Appalachia Waterfalls
Randolph, NH

RATING: 4.0/5.0

Appalachia Waterfalls
(click for larger image)

STATE: New Hampshire
COUNTY: Coos County
TOWN: Randolph
PARK: White Mountain National Forest
TYPE: Horsetails and cascades
HEIGHT: Varies (see notes)
WATER SOURCE: Cold Brook and Snyder Brook
TRAIL LENGTH: 2.6 mile loop
TRAIL DIFFICULTY: Easy side of moderate
HIKING TIME: 90 minutes
ALTITUDE GAIN: Up 300 feet, down 300 feet
WHEN TO VISIT: May to October
SWIMMING: Not Possible and/or Prohibited
DELORME ATLAS: Page 48, I-6 (unmarked)
HANDICAP ACCESS: No
INCLUDED IN BOOK: Yes (Included in 2nd Edition of book as a full chapter)
DOGS ALLOWED: Yes
COST TO VISIT: Free
ALTERNATE NAMES: None Noted

THE FALLS:

This chapter describes four waterfalls fed by two mountain streams that drain waters from Mount Adams and Mountain Madison. Gordon Fall is the first stop on the 2.6 mile loop. A fanning 18-foot low-angle cascade, Gordon Fall is a well-shaded treat just downstream from where the Maple Walk meets Snyder Brook. There are several shallow pools for wading here.
         The next waterfall of your journey is Salroc Falls, a two-part waterfall. Lower Salroc Falls consists of many small cascades, a long slide, and, finally, a short plunge into a large, cold and clear pool. Upper Salroc Falls is a few feet upstream. Here, Snyder Brook horsetails down moss-covered rocks and then slides down into a calm pool. Be sure to rock-hop across the brook to the table rock in front of the falls for the best view of the falls and the greatest chance for a fine photograph.
         Tama Falls, the third waterfall of the trip, is just upstream from Salroc Falls. The final fall on Snyder Brook to be described here, Tama Falls is a 40-foot tall combination of a block and a set of steep cascades. The view from the trail is not sufficient for this waterfall. Be sure to follow one of several paths down the riverbank to the brook. From here, you witness a much more visually appealing waterfall, and as an added bonus, very often you can find yourself hidden from the crowded trail above.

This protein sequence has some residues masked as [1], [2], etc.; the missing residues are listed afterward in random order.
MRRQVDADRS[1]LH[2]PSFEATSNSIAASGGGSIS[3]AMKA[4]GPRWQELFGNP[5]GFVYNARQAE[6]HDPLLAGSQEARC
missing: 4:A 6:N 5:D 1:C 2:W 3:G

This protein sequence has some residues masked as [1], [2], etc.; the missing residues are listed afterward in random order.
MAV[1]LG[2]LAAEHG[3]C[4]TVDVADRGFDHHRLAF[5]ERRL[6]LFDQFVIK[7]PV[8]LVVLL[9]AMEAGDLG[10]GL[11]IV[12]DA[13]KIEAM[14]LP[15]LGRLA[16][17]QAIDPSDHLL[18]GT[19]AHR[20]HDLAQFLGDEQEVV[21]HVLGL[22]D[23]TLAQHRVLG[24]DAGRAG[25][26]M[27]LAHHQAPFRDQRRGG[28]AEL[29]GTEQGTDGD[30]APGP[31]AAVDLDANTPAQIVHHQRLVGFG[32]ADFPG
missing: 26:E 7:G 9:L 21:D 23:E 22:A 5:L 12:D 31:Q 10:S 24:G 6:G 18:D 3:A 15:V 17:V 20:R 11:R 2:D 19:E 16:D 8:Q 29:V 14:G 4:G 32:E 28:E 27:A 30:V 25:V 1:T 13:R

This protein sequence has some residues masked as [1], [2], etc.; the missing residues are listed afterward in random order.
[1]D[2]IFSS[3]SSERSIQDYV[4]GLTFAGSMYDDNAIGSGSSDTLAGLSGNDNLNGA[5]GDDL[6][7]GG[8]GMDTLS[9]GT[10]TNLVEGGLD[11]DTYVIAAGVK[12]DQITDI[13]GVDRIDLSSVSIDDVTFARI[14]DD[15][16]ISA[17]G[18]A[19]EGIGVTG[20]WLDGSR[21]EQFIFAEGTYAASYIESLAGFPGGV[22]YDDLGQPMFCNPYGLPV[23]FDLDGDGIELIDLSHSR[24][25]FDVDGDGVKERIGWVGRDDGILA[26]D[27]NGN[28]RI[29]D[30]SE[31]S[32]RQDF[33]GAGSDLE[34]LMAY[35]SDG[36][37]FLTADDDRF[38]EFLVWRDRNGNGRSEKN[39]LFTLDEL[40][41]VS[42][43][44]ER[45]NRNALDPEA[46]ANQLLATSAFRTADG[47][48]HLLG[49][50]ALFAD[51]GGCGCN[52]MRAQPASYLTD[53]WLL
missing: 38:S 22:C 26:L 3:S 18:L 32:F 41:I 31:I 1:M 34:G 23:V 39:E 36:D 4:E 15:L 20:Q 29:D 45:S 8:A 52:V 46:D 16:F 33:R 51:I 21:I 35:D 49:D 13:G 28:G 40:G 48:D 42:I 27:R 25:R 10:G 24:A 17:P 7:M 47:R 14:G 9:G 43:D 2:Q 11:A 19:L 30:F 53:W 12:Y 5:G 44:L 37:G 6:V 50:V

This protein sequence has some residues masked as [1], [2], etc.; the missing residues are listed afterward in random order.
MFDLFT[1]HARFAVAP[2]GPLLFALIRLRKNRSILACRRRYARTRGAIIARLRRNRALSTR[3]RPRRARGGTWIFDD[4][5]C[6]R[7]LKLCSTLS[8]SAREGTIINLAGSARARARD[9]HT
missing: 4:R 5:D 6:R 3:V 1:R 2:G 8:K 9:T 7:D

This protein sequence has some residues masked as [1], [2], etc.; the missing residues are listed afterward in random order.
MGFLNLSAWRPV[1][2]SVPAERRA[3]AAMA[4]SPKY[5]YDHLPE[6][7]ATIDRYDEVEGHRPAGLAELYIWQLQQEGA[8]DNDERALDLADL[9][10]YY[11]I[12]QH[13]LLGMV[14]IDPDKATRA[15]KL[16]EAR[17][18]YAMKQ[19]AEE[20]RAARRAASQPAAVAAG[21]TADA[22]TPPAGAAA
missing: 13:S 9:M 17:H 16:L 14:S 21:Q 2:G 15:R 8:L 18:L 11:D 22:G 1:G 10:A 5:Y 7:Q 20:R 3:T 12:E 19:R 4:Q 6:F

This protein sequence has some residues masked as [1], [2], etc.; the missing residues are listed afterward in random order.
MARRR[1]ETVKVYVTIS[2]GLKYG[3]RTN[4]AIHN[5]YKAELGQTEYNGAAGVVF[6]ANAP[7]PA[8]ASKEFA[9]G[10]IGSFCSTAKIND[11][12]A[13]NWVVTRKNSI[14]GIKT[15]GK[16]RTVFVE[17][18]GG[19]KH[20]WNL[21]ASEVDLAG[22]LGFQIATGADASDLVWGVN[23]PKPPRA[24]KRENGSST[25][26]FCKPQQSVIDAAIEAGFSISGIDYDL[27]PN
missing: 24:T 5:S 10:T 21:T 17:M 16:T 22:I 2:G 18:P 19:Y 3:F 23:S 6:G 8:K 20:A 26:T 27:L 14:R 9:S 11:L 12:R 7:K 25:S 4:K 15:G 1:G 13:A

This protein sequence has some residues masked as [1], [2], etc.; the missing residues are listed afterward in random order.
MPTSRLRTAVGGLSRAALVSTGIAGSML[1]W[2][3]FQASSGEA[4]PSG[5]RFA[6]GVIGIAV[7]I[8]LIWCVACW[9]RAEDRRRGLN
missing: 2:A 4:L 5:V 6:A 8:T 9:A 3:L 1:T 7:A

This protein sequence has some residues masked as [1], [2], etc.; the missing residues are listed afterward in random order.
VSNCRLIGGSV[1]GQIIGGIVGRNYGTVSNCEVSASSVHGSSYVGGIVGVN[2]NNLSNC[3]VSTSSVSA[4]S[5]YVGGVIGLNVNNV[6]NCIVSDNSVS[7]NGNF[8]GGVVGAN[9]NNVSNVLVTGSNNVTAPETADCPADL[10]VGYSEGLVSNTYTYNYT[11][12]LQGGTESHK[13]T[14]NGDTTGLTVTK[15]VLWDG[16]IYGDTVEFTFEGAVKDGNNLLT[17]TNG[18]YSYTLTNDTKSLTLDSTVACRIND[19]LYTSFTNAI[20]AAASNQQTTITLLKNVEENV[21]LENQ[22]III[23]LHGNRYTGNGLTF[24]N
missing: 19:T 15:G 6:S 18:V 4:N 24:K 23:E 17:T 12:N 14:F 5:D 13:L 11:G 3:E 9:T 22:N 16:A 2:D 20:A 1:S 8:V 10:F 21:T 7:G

Cold Brook Falls marks the last stop of the hike, yet is the first and only waterfall of Cold Brook on this trip. Cold Brook crashes down a wide terraced wall 30 feet tall into a dark pool. Although there are several modest swimming holes at the other falls of this trip, swimming is prohibited at Cold Brook Falls, as the water is Randolph's water supply.
         In addition to Gordon, Salroc, Tama, and Cold Brook Falls, over half of a dozen other waterfalls can be found further up the trails that travel parallel to Cold Brook and Snyder Brook on the way to Mount Madison and Mount Adams. Although these are not described in this guide, many of these falls are quite impressive and provide excellent challenges for experienced hikers. For those interested, this route is described more comprehensively in Bolnick's Waterfalls of the White Mountains. Waterfalls to be found higher on the mountainside include Canyon Fall, Duck Fall, Chandler Fall, Marian Fall, Spur Brook Fall, Mossy Fall, Salmacis Fall and Thornike Fall. Some of these are lost waterfalls in that they are seldom visited and currently require bushwhacks of varying degrees of difficulty.


TRAIL INFORMATION:

Please see trail information in our published guidebook, New England Waterfalls: A Guide to More Than 400 Cascades And Waterfalls, or you can email us (gparsons66@hotmail.com) and we will happily provide them to you. When requesting information via email, please remember to specify which particular waterfall(s) you are interested in.


DIRECTIONS:

Please see directions in our published guidebook, New England Waterfalls: A Guide to More Than 400 Cascades And Waterfalls, or you can email us (gparsons66@hotmail.com) and we will happily provide them to you. When requesting directions via email, please remember to specify which particular waterfall(s) you are looking for directions to.


SPECIAL NOTES / UPDATES SINCE THE 2ND EDITION:

The trails used to visit the four waterfalls of Appalachia are located in one of the most complex and confusing trail networks we have found in our travels. For this reason, we urge you to purchase the AMC White Mountain Guide (28th edition), which contains an excellent trail map for this area.




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